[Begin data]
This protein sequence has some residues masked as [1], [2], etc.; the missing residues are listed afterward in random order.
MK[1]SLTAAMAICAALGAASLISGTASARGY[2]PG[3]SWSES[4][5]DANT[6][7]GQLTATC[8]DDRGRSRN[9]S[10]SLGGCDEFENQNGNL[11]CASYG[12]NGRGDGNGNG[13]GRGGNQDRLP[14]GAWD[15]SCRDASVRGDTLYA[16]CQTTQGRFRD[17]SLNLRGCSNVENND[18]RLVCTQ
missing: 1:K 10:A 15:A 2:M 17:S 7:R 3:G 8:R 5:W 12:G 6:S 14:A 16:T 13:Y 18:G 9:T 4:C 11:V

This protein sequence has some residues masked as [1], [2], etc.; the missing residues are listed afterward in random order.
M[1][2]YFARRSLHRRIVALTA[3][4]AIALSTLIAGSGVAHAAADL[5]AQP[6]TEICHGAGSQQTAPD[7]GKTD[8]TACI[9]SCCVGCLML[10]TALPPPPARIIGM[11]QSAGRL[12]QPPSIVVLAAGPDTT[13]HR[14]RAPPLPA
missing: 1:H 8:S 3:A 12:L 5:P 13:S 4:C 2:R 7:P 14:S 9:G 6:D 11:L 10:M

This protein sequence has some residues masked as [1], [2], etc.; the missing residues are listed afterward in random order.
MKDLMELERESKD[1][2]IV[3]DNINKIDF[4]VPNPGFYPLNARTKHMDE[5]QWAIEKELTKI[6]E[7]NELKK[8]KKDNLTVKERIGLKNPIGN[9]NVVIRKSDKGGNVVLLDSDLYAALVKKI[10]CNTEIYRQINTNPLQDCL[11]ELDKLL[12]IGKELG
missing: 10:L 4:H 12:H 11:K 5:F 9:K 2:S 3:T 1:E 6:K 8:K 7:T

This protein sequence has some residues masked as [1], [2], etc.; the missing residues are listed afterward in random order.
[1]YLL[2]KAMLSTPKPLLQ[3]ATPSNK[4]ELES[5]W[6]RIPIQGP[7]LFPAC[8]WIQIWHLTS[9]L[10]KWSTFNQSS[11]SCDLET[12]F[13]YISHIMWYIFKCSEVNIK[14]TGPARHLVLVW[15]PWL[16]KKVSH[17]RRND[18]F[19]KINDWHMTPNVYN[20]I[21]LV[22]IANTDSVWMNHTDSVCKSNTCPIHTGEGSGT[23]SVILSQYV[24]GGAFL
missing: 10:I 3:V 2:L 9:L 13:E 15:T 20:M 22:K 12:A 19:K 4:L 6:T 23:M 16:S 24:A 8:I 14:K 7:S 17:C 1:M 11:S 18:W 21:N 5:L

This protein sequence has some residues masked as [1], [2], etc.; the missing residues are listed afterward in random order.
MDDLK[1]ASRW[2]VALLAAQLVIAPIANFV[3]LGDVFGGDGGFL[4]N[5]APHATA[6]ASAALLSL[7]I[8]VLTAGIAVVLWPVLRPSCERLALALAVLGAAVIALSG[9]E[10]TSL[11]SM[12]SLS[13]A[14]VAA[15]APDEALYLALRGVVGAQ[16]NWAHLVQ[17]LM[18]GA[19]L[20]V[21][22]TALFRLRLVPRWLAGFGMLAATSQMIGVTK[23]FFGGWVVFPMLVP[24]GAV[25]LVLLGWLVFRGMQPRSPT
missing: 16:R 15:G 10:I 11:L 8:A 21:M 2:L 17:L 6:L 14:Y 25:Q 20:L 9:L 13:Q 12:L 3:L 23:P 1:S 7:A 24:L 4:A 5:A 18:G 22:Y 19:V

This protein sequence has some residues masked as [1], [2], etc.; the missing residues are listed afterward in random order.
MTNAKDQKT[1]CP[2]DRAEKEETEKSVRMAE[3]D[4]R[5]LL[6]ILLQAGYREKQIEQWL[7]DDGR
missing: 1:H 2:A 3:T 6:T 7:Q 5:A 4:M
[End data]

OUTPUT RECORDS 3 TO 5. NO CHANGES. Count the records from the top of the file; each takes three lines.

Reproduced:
This protein sequence has some residues masked as [1], [2], etc.; the missing residues are listed afterward in random order.
MKDLMELERESKD[1][2]IV[3]DNINKIDF[4]VPNPGFYPLNARTKHMDE[5]QWAIEKELTKI[6]E[7]NELKK[8]KKDNLTVKERIGLKNPIGN[9]NVVIRKSDKGGNVVLLDSDLYAALVKKI[10]CNTEIYRQINTNPLQDCL[11]ELDKLL[12]IGKELG
missing: 10:L 4:H 12:H 11:K 5:F 9:K 2:S 3:T 1:E 6:K 8:K 7:T

This protein sequence has some residues masked as [1], [2], etc.; the missing residues are listed afterward in random order.
[1]YLL[2]KAMLSTPKPLLQ[3]ATPSNK[4]ELES[5]W[6]RIPIQGP[7]LFPAC[8]WIQIWHLTS[9]L[10]KWSTFNQSS[11]SCDLET[12]F[13]YISHIMWYIFKCSEVNIK[14]TGPARHLVLVW[15]PWL[16]KKVSH[17]RRND[18]F[19]KINDWHMTPNVYN[20]I[21]LV[22]IANTDSVWMNHTDSVCKSNTCPIHTGEGSGT[23]SVILSQYV[24]GGAFL
missing: 10:I 3:V 2:L 9:L 13:E 15:T 20:M 22:K 12:A 19:K 4:L 6:T 23:M 16:S 24:A 8:I 14:K 7:S 17:C 1:M 11:S 18:W 21:N 5:L

This protein sequence has some residues masked as [1], [2], etc.; the missing residues are listed afterward in random order.
MDDLK[1]ASRW[2]VALLAAQLVIAPIANFV[3]LGDVFGGDGGFL[4]N[5]APHATA[6]ASAALLSL[7]I[8]VLTAGIAVVLWPVLRPSCERLALALAVLGAAVIALSG[9]E[10]TSL[11]SM[12]SLS[13]A[14]VAA[15]APDEALYLALRGVVGAQ[16]NWAHLVQ[17]LM[18]GA[19]L[20]V[21][22]TALFRLRLVPRWLAGFGMLAATSQMIGVTK[23]FFGGWVVFPMLVP[24]GAV[25]LVLLGWLVFRGMQPRSPT
missing: 16:R 15:G 10:I 11:L 8:A 21:M 2:L 17:L 6:L 14:Y 25:Q 20:L 9:L 13:Q 12:L 3:L 23:P 1:S 7:A 24:L 4:A 5:A 18:G 22:Y 19:V